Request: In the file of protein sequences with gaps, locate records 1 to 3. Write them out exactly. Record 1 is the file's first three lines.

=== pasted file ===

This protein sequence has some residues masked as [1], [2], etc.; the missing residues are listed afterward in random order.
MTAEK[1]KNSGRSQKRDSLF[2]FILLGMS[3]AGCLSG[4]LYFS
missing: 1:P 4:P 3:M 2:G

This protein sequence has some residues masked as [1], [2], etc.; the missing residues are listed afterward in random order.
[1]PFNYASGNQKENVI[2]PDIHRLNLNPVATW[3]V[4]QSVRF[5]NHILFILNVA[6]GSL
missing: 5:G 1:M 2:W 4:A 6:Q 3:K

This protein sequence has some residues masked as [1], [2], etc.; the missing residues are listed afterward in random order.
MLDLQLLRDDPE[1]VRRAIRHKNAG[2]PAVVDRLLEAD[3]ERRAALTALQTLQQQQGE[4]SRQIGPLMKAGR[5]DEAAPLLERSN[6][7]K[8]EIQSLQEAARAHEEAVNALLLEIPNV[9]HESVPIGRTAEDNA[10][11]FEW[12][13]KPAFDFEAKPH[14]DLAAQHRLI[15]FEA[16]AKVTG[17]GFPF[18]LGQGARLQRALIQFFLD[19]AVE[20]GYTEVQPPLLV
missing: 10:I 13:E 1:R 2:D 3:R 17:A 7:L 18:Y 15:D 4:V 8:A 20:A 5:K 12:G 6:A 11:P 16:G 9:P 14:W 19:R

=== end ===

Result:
This protein sequence has some residues masked as [1], [2], etc.; the missing residues are listed afterward in random order.
MTAEK[1]KNSGRSQKRDSLF[2]FILLGMS[3]AGCLSG[4]LYFS
missing: 1:P 4:P 3:M 2:G

This protein sequence has some residues masked as [1], [2], etc.; the missing residues are listed afterward in random order.
[1]PFNYASGNQKENVI[2]PDIHRLNLNPVATW[3]V[4]QSVRF[5]NHILFILNVA[6]GSL
missing: 5:G 1:M 2:W 4:A 6:Q 3:K

This protein sequence has some residues masked as [1], [2], etc.; the missing residues are listed afterward in random order.
MLDLQLLRDDPE[1]VRRAIRHKNAG[2]PAVVDRLLEAD[3]ERRAALTALQTLQQQQGE[4]SRQIGPLMKAGR[5]DEAAPLLERSN[6][7]K[8]EIQSLQEAARAHEEAVNALLLEIPNV[9]HESVPIGRTAEDNA[10][11]FEW[12][13]KPAFDFEAKPH[14]DLAAQHRLI[15]FEA[16]AKVTG[17]GFPF[18]LGQGARLQRALIQFFLD[19]AVE[20]GYTEVQPPLLV
missing: 10:I 13:E 1:R 2:D 3:R 17:A 7:L 18:Y 15:D 4:V 8:A 20:A 5:K 12:G 6:A 11:P 16:G 9:P 14:W 19:R